Socializing Medicine

Gillian Shaw’s app takes prenatal care into the digital age.

You might say entrepreneurship runs in Gillian Shaw’s family. Her grandmother opened one of the first nail salons in New Jersey, and her father started his own company on Wall Street.

But it was science—not business—that was on Shaw’s mind as an undergrad. After graduating from Monmouth in 2012 with a degree in chemistry, she earned a master’s in chemistry from the University of Notre Dame. Realizing she didn’t want to spend her life in a lab, she then enrolled in the university’s entrepreneurship in STEM program with a goal of using her science background in combination with new ideas in business to help others.

That’s what she does now as a program director for enFocus, a nonprofit organization in South Bend, Indiana, that works to at- tract and develop entrepreneurial talent across two counties in the state.

“We want to spark innovation and entrepreneurship by pairing young, talented people with meaningful projects in the com- munity,” says Shaw.

While most of Shaw’s time is spent working with budding entrepreneurs on their business plans, her role also gives her time to work on other projects she’s passionate about. In Shaw’s case, that’s an app called Healthy Points, which she co-founded with colleague Andrew Wiand.

Healthy Points empowers at- risk pregnant women to make healthy decisions by utilizing HIPAA-secure technology that allows the women to communicate with each other as well as with health care providers. Users can post photos of them- selves participating in healthy behaviors—like drinking water—and earn points that can be redeemed for items such as diapers and clothing for newborns. As of late August, over 200 people—including patients and health professionals—have utilized the app.

Shaw and Wiand saw a great need to address women’s health during pregnancy, especially the health of at-risk populations, who tend to have more complicated deliveries. According to Shaw, these women—often from low-income, low-education, and socially disadvantaged groups— have traditionally been hard to reach by health systems, in part because they have felt marginalized and underserved, which leads to a mistrust of the medical community. But these women also experience other obstacles that can keep them from engaging in their own health, such as unstable home environments, living in a food desert, or lacking transportation.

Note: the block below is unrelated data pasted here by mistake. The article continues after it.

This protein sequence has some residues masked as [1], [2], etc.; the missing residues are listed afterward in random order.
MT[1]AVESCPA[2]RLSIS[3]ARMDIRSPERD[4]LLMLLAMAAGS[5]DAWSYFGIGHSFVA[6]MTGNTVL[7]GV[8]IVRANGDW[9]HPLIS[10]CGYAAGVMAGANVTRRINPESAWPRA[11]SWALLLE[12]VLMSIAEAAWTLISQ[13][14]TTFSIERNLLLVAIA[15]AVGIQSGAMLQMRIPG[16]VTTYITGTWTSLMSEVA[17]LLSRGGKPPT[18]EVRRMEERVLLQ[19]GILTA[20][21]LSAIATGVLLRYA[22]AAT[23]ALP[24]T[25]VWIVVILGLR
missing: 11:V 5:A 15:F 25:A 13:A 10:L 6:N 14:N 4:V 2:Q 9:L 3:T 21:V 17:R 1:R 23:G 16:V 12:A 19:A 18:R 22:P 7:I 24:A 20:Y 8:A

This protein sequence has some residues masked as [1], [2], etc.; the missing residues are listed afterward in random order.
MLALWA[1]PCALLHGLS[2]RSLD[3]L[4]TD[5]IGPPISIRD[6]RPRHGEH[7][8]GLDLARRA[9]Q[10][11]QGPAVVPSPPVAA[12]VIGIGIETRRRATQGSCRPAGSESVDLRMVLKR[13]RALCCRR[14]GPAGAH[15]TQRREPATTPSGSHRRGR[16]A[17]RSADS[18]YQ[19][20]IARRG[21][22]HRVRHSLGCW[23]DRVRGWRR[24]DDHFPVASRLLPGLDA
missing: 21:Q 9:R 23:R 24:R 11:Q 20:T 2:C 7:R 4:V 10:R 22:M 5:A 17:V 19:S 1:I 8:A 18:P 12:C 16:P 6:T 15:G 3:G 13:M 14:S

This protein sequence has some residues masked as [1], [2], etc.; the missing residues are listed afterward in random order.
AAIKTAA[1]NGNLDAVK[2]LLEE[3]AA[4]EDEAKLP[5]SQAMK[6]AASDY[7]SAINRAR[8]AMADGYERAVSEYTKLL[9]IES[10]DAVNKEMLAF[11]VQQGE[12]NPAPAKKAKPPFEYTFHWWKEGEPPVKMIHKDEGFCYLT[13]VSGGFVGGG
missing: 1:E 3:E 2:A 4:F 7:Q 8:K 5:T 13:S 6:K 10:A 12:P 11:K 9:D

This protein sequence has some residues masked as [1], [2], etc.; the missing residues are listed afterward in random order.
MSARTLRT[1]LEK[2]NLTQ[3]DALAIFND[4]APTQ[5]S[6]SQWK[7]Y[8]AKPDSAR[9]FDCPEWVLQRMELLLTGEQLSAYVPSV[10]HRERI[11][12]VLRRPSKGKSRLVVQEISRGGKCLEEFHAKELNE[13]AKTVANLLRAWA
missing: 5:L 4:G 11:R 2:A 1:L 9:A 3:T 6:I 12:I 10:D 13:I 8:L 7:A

“If you put yourself in these women’s shoes,” says Shaw, “you can see how you might make a decision to cancel your doctor’s appointment to pick up an extra shift at work so you can make rent. Or maybe you’ve been evicted, so you place a priority on establishing a safe place to sleep.”

Through Shaw’s app, health care providers can engage these women digitally, and the women themselves can feel empowered to make a healthy change in their lives. During a Healthy Points focus group, Shaw spoke with one woman who saw someone else post about replacing soda with sparkling water.

“And the woman thought, ‘I could do that!’ Seeing the other person’s post enabled her to make a switch as well,” says Shaw. “And when you’re talking about women who are diabetic while they’re pregnant, a soda to a sparkling water is a huge shift. It really makes a big difference.”

For now, Healthy Points has been growing through intro- ductions from current clients. But Shaw hopes to eventually integrate the app with electronic medical records to reduce the burden on physicians, and by doing so, greatly expand its reach to the lives of pregnant women across the United States. “That’s the big vision,” she says. “That might be five or 10 years down the road, but within the next year or two, I hope we can expand our network to all of Indiana.”


Just go for it

As a program director with enFocus, Shaw spends a lot of time with budding entrepreneurs, helping them to write business plans or secure funding for their projects. Her advice if you have your own project that you want to get o the ground? Just go for it.

“One of the things I’ve seen with entrepreneurs is that they’re scared to take that last step,” says Shaw. “But there’s never a case where you 100% know it’s going to work. You’re always taking a little bit of a risk—entrepreneurship is risky. But my advice is to just take the chance. Failure is a success in some ways because you learn a lot. You’ll be OK. I promise.”

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